Under pressure, UK government promises 100,000 daily coronavirus tests


LONDON (Reuters) – Britain’s health minister on Thursday promised a tenfold increase in the number of daily tests for coronavirus by the end of the month after the government faced criticism for failing to roll out mass checks for health workers and the public.

Appearing for the first time since recovering from the virus himself and ending a period of self-isolation, Matt Hancock announced a new strategy to ramp up the UK diagnostics industry.

“I am now setting the goal of 100,000 tests per day by the end of this month. That is the goal and I am determined that we will get there,” Hancock told reporters.

Britain initially took a restrained approach to the outbreak but changed tack after modelling showed a quarter of a million people in the country could die.

Prime Minister Boris Johnson later imposed more stringent measures but the government has faced widespread criticism for having too few ventilators and too little testing.

Johnson, who announced last week he had also tested positive for coronavirus and was self-isolating, said in a video message on Wednesday night that testing was crucial to overcoming the crisis and would be massively increased.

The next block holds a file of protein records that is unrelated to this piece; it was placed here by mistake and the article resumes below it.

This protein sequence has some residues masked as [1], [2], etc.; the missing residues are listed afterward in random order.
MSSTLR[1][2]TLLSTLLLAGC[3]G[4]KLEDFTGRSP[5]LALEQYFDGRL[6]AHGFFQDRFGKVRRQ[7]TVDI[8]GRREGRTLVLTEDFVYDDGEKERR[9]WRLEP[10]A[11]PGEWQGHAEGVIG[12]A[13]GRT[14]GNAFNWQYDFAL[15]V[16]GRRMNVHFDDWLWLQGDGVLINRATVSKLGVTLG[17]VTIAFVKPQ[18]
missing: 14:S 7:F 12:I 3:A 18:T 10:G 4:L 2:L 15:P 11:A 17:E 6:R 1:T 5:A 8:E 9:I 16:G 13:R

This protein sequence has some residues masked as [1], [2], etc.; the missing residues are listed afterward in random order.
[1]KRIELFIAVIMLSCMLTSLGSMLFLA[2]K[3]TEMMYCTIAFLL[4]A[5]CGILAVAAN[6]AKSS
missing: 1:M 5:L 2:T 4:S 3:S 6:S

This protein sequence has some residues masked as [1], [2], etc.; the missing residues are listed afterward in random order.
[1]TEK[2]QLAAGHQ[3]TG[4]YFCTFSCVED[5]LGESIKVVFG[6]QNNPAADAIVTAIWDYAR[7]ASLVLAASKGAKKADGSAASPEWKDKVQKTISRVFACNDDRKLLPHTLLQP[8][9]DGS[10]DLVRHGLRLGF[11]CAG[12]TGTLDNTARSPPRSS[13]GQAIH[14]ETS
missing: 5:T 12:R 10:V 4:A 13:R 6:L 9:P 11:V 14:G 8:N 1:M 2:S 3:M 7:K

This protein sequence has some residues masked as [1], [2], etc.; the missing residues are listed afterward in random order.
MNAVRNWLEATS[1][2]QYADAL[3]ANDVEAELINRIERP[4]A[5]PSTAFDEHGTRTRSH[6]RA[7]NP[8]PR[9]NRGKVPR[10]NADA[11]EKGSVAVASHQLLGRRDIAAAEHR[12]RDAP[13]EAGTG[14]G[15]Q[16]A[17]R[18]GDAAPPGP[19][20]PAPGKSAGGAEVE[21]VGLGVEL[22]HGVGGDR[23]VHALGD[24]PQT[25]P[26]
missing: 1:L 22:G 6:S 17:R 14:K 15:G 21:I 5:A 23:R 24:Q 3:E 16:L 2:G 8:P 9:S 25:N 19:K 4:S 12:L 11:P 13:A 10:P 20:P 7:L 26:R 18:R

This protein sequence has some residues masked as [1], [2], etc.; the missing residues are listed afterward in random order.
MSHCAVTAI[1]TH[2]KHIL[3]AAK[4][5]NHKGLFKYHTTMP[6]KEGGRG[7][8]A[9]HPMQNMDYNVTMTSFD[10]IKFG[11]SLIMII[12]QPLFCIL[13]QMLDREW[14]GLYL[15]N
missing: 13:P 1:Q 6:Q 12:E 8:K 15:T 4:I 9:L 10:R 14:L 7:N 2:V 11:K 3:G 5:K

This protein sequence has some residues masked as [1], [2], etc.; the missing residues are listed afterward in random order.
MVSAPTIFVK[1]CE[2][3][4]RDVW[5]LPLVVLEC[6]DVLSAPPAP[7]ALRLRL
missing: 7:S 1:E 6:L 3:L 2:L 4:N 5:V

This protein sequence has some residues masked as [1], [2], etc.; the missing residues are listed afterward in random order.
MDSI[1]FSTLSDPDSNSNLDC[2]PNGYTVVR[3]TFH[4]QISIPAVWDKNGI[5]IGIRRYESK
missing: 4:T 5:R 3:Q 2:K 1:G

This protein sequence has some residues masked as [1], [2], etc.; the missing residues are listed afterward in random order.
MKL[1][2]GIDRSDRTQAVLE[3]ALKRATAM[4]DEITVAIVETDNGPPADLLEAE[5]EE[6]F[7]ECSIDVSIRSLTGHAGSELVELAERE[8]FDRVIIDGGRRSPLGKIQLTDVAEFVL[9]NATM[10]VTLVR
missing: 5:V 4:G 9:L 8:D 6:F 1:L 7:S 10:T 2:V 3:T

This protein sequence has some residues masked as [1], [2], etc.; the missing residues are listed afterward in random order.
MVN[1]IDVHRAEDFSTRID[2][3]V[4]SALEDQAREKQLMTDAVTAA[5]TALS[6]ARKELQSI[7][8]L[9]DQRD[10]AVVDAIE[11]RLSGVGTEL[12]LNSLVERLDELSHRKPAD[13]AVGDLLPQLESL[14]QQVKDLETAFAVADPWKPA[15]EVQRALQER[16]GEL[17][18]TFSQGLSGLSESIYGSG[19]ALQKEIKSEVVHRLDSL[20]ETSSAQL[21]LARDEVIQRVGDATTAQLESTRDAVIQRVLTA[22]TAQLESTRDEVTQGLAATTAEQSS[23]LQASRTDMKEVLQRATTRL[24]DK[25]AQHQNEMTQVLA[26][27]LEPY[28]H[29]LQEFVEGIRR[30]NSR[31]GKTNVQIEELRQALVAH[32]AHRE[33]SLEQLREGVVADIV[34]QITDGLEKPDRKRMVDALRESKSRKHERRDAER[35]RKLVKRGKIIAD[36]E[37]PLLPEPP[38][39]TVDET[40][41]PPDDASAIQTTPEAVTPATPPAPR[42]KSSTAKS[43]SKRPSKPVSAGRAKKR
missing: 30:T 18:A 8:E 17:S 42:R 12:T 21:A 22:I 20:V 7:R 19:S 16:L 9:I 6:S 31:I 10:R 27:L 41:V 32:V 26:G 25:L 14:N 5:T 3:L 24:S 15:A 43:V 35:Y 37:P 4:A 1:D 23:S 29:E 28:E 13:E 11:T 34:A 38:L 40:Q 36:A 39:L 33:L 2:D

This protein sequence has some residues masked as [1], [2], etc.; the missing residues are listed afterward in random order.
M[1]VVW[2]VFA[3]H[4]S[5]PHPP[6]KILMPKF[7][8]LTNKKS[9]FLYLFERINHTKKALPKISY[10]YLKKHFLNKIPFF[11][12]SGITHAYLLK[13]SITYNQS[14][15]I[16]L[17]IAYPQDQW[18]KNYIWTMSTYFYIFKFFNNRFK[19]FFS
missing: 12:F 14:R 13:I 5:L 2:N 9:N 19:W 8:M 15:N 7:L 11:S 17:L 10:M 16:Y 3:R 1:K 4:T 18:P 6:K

“As I have said for weeks and weeks, this is the way through: this is how we will unlock the coronavirus puzzle, this is how we will defeat it in the end,” he said.

In his Thursday news conference, Hancock sought to give clarity on the government’s testing strategy after a slew of sometimes contradictory statements from ministers and officials.

While Germany has been testing about 500,000 people a week, Britain has been conducting about 10,000 tests a day.

The United Kingdom’s coronavirus deaths rose 24 percent to 2,921 as of April 1. As of 0800 GMT on April 2, 163,194 people had been tested of which 33,718 were positive.

More than half of Britons think Johnson’s government was too slow to order a lockdown, an Ipsos MORI poll showed.

Tests are essential for fighting the virus and nursing the economy back to health after what is expected to be the worst quarter in around a century.

Testing frontline health staff allows those with immunity to return to work while broader testing of the population would allow tens of millions of idled workers back to work.

Showing just how bad coronavirus could be for the economy, British Airways said it was in talks about suspending 32,000 employees, while a survey showed that more than a quarter of British companies had reduced staff levels.

Additional reporting by Costas Pitas, Alistair Smout and Elizabeth Howcroft, editing by Estelle Shirbon and Stephen Addison